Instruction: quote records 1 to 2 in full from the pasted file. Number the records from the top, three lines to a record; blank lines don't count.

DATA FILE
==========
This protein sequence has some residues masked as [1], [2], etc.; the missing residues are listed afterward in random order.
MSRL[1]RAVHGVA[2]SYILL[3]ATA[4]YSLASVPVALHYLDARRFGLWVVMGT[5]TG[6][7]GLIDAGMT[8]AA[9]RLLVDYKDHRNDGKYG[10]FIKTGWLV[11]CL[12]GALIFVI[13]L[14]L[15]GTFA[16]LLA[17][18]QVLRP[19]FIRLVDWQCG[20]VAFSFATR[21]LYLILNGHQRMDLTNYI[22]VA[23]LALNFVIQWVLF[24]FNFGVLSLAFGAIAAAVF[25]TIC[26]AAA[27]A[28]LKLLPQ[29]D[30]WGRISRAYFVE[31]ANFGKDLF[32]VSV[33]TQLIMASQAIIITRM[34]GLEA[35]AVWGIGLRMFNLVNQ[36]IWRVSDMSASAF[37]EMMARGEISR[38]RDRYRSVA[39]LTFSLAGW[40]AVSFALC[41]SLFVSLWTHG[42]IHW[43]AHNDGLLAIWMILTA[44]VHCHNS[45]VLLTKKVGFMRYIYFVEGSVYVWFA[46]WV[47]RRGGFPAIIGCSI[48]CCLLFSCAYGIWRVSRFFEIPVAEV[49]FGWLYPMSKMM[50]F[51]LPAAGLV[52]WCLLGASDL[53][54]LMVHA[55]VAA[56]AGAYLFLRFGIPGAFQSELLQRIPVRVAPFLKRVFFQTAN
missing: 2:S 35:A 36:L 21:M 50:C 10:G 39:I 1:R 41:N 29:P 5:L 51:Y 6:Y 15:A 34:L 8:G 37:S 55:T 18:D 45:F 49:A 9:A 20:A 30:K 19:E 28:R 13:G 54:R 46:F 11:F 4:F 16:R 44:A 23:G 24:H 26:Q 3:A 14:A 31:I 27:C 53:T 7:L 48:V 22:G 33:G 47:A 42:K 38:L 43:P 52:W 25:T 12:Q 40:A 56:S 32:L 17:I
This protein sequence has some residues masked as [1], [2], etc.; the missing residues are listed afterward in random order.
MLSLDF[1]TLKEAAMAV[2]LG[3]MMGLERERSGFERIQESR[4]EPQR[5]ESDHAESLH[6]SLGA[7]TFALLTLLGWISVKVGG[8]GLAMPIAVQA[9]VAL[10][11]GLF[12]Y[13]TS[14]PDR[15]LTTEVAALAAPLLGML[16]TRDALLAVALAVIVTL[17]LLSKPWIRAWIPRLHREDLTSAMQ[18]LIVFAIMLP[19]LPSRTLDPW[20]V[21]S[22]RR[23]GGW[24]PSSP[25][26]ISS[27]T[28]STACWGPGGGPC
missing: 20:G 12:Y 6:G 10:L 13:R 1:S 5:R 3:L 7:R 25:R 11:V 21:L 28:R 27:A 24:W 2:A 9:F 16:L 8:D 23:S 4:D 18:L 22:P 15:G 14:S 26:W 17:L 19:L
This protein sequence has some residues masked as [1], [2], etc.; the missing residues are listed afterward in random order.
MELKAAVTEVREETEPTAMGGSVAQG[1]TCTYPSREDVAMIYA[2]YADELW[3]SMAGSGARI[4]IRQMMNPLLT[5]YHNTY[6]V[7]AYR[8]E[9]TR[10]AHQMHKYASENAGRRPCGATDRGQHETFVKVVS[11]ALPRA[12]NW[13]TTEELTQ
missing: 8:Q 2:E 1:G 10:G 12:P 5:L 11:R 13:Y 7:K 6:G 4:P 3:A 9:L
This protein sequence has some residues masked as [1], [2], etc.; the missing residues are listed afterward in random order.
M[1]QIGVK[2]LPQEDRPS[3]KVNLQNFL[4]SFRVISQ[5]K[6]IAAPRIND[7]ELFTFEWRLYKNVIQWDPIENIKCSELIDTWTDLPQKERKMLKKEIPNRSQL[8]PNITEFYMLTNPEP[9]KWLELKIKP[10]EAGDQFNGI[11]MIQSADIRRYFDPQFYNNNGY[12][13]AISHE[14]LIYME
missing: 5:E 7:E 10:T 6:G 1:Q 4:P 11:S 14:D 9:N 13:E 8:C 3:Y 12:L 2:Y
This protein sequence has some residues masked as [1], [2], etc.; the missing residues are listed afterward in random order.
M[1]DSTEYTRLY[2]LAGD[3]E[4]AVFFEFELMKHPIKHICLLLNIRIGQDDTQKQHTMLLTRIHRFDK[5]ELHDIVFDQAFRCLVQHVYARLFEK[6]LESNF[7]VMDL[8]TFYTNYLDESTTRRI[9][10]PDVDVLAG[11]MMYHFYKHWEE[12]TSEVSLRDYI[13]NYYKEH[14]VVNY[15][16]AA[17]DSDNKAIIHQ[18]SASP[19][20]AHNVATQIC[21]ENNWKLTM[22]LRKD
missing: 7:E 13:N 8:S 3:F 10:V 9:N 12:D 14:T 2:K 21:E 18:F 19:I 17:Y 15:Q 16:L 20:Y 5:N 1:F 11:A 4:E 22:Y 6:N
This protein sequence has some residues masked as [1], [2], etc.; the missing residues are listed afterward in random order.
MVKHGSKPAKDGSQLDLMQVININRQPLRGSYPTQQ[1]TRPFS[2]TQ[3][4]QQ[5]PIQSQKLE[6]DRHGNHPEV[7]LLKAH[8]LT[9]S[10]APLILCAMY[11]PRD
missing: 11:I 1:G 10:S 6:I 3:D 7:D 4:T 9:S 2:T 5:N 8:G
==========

This protein sequence has some residues masked as [1], [2], etc.; the missing residues are listed afterward in random order.
MSRL[1]RAVHGVA[2]SYILL[3]ATA[4]YSLASVPVALHYLDARRFGLWVVMGT[5]TG[6][7]GLIDAGMT[8]AA[9]RLLVDYKDHRNDGKYG[10]FIKTGWLV[11]CL[12]GALIFVI[13]L[14]L[15]GTFA[16]LLA[17][18]QVLRP[19]FIRLVDWQCG[20]VAFSFATR[21]LYLILNGHQRMDLTNYI[22]VA[23]LALNFVIQWVLF[24]FNFGVLSLAFGAIAAAVF[25]TIC[26]AAA[27]A[28]LKLLPQ[29]D[30]WGRISRAYFVE[31]ANFGKDLF[32]VSV[33]TQLIMASQAIIITRM[34]GLEA[35]AVWGIGLRMFNLVNQ[36]IWRVSDMSASAF[37]EMMARGEISR[38]RDRYRSVA[39]LTFSLAGW[40]AVSFALC[41]SLFVSLWTHG[42]IHW[43]AHNDGLLAIWMILTA[44]VHCHNS[45]VLLTKKVGFMRYIYFVEGSVYVWFA[46]WV[47]RRGGFPAIIGCSI[48]CCLLFSCAYGIWRVSRFFEIPVAEV[49]FGWLYPMSKMM[50]F[51]LPAAGLV[52]WCLLGASDL[53][54]LMVHA[55]VAA[56]AGAYLFLRFGIPGAFQSELLQRIPVRVAPFLKRVFFQTAN
missing: 2:S 35:A 36:L 21:M 50:C 10:G 39:I 1:R 41:N 29:P 5:L 51:Y 6:Y 15:A 34:L 8:G 37:S 55:T 18:D 45:F 49:A 9:A 20:A 30:K 19:E 28:R 13:G 54:R 46:F 11:F 4:F 16:R 44:A 23:G 24:H 26:Q 3:A 14:A 31:I 27:C 53:T 7:L 48:V 22:G 33:G 47:A 42:K 38:L 43:P 52:W 25:T 12:Q 40:A 56:S 32:L 17:I
This protein sequence has some residues masked as [1], [2], etc.; the missing residues are listed afterward in random order.
MLSLDF[1]TLKEAAMAV[2]LG[3]MMGLERERSGFERIQESR[4]EPQR[5]ESDHAESLH[6]SLGA[7]TFALLTLLGWISVKVGG[8]GLAMPIAVQA[9]VAL[10][11]GLF[12]Y[13]TS[14]PDR[15]LTTEVAALAAPLLGML[16]TRDALLAVALAVIVTL[17]LLSKPWIRAWIPRLHREDLTSAMQ[18]LIVFAIMLP[19]LPSRTLDPW[20]V[21]S[22]RR[23]GGW[24]PSSP[25][26]ISS[27]T[28]STACWGPGGGPC
missing: 20:G 12:Y 6:G 10:L 13:R 1:S 5:R 3:L 7:R 25:R 11:V 21:L 28:R 27:A 24:W 2:A 9:F 16:L 8:D 23:S 4:D 18:L 22:P 15:G 14:S 26:W 17:L 19:L